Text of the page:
Childhood According to Erik Erikson’s Stages of Psychological Development

Mind, Parenting

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Erik Erikson’s Stages of Psychological Development

Approximate Age

Virtues

Psycho Social Crisis

Significant Relationship

Existential Question

Examples

0–2 years Hopes Basic Trust vs. Mistrust Mother Can I Trust the World? Feeding, Abandonment
2–4 years Will Autonomy vs. Shame and Doubt Parents Is It Okay To Be Me? Toilet Training, Clothing Themselves
4–5 years Purpose Initiative vs. Guilt Family Is It Okay For Me To Do, Move and Act? Exploring, Using Tools or Making Art
5–12 years Competence Industry vs. Inferiority Neighbors, School Can I Make It In The World Of People And Things? School, Sports
13–19 years Fidelity Identity vs. Role Confusion Peers, Role Model Who Am I? What Can I Be? Social Relationships
20–39 years Love Intimacy vs. Isolation Friends, Partners Can I Love? Romantic Relationships
40–64 years Care Generativity vs. Stagnation Household, Workmates Can I Make My Life Count? Work, Parenthood
65-death Wisdom Ego Integrity vs. Despair Mankind, My Kind Is It Okay To Have Been Me? Reflection on Life

I find the mind to be such a fascinating thing.  Our bodies and beings in general are living, breathing, thinking, and feeling miracles.  All of life is a beautiful gift, and for a person, the way we perceive the world around us is everything.  This is why I find psychology amazing.  I believe in endless possibilities through the power of the mind and our inner thoughts. These are the things I love to ponder.  This is what I want to share; the little bits and pieces of ideas, possibilities, and theories.  So, here is just a little piece, a simple well-known theory in the vast ocean of thoughts and ideas on the subject.

I was looking through some of my old psychology notes the other day and came across Erik Erikson’s stages of psychosocial development.  Looking over this chart made so many thoughts occur to me, primarily when it comes to our children.

The first stage has to do with a baby having his or hers basic physical and emotional needs met.  Whether those needs are met or not will teach a child to either trust or mistrust their environment and the people around them.  If this is the case, it seems to me that this first lesson could affect a person throughout their whole life, for good or for bad.  This means much to me due to the fact that my own baby is at this developmental stage.  Meeting her physical and emotional needs may seem like the most obvious of important jobs there is for me to do for her. Still, knowing that how well I assure her that she can trust these needs to be met may effect how she trusts the world around her for the rest of her life really brings home the importance of what we do for her.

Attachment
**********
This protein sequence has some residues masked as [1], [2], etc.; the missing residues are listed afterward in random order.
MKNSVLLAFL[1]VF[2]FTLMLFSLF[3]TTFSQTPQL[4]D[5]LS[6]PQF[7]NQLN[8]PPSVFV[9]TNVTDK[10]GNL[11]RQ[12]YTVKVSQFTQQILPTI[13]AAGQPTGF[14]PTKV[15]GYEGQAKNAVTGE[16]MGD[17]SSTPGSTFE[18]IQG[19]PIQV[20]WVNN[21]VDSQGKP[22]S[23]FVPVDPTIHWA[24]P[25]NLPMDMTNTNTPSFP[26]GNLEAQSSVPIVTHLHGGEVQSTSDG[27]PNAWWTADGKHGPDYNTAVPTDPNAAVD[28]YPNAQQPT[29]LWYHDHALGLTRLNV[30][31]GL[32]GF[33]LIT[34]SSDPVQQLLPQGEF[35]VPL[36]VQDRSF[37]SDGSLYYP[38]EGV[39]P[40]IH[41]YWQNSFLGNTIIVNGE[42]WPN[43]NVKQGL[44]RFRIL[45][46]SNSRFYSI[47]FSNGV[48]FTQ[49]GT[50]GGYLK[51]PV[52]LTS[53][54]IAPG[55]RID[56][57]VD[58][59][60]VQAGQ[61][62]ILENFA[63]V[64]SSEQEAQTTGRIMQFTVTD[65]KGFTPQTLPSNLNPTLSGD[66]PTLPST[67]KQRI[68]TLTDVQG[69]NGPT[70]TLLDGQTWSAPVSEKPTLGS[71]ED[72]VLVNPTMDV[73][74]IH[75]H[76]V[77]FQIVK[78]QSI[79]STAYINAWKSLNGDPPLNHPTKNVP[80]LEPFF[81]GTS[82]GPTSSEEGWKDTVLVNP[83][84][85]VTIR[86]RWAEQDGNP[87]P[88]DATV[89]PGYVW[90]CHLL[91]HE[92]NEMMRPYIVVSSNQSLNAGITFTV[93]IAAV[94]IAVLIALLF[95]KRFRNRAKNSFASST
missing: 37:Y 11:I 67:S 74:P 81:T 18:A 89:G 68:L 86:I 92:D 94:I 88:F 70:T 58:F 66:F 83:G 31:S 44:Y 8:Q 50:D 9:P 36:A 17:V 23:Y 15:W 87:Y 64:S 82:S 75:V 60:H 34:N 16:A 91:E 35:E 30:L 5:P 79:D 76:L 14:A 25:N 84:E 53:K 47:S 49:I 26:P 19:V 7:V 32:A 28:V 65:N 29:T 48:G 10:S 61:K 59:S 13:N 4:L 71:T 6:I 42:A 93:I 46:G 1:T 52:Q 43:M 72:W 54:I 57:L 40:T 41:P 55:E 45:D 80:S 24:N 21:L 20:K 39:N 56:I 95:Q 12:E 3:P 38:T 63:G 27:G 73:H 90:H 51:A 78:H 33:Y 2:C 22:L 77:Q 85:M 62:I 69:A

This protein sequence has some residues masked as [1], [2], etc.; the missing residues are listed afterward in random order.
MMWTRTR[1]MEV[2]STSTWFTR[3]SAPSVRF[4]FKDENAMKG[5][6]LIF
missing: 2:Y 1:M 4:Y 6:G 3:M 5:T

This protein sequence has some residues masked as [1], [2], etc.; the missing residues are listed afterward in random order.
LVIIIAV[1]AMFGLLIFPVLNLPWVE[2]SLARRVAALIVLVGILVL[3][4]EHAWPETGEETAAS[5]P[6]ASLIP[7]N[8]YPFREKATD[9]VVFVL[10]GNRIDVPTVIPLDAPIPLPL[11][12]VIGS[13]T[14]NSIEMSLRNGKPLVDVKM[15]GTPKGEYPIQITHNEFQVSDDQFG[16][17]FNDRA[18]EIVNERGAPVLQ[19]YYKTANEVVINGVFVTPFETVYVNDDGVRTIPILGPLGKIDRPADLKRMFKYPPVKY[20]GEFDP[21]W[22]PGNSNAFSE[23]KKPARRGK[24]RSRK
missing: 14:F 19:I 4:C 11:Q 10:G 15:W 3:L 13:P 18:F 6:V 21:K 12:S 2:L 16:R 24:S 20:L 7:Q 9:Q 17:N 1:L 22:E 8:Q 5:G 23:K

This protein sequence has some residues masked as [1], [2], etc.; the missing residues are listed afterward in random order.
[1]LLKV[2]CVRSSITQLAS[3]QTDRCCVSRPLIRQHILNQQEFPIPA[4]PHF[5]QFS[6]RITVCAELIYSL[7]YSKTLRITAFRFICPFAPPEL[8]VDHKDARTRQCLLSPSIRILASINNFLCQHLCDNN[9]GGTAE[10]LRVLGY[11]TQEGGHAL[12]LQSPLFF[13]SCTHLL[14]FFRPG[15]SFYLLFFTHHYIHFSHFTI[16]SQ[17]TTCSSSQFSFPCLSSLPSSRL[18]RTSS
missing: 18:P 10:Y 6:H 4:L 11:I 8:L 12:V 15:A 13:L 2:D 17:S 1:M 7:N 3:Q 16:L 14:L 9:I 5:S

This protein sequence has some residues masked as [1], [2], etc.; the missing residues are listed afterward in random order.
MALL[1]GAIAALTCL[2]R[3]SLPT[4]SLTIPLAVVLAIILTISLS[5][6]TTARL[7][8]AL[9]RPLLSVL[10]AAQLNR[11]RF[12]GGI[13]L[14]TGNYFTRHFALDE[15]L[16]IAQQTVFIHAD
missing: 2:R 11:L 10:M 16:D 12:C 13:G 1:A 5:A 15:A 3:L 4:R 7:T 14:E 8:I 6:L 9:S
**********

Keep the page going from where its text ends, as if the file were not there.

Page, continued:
The second and third stages are also ones that are personal to me because this is about the area my son would currently be in, at four years old.  During the second stage, a child is learning the very beginning steps of being able to do things for themselves, such as feeding and dressing themselves and toileting on their own. Even these very simple milestones can provide a basis for a child becoming self sufficient.  Patience and encouragement from parents is very important for a child in this stage.  Encouraging a child to do for themselves will help promote a sense of autonomy, but expecting too much too soon, chastising a child’s failed attempts, or even being over protective and not allowing them to do for themselves can all instill a sense of self doubt and shame.  As a parent, I know that these are all fine lines that are easily crossed, even when a parent has the best of intentions.  Looking at this theory is a good reminder for me to encourage my son to do things for himself, while at the same time being patient and supportive as he learns how.

During Erikson’s third stage of his theory, a child builds on their feelings of autonomy and self sufficiency and develops a sense of initiative.  They start to do more tasks on their own, and their perceived success at these tasks may affect whether they continue to develop a healthy sense of initiative or feel guilt for not being able to complete the tasks.  Many times a task is within a child’s capabilities, such as putting their toys up, fastening their own seat belt, or effectively throwing a ball. Sometimes the task a child wants to complete is not within their capabilities.  I know we have all seen this.  My son, for example, is all the time wanting to do things that he can’t really do; like when he wants to help me carry in the groceries, but the bags are way too heavy for him, or when he wants to “help” fold the laundry.  Now, the latter is something that he will be able to do with practice, so I encourage him to help and praise him for what he does, even though in reality I’ll have to fold the laundry all over again.  There’s also the times he wants to do something way out of his capabilities, like the other night when he told me he wanted to build a spaceship so we could fly to the moon.  This brought a smile to my face because I love listening to his big dreams even if I know there is a pretty good chance he will never do this.  Still, I encouraged the idea because I don’t want to ever make him feel like he’s incapable of anything or not worthy of the effort.  He will know disappointment many times in his life and have plenty of opportunities to fail and feel inadequate.  I want him to believe in himself so that he is not afraid to try.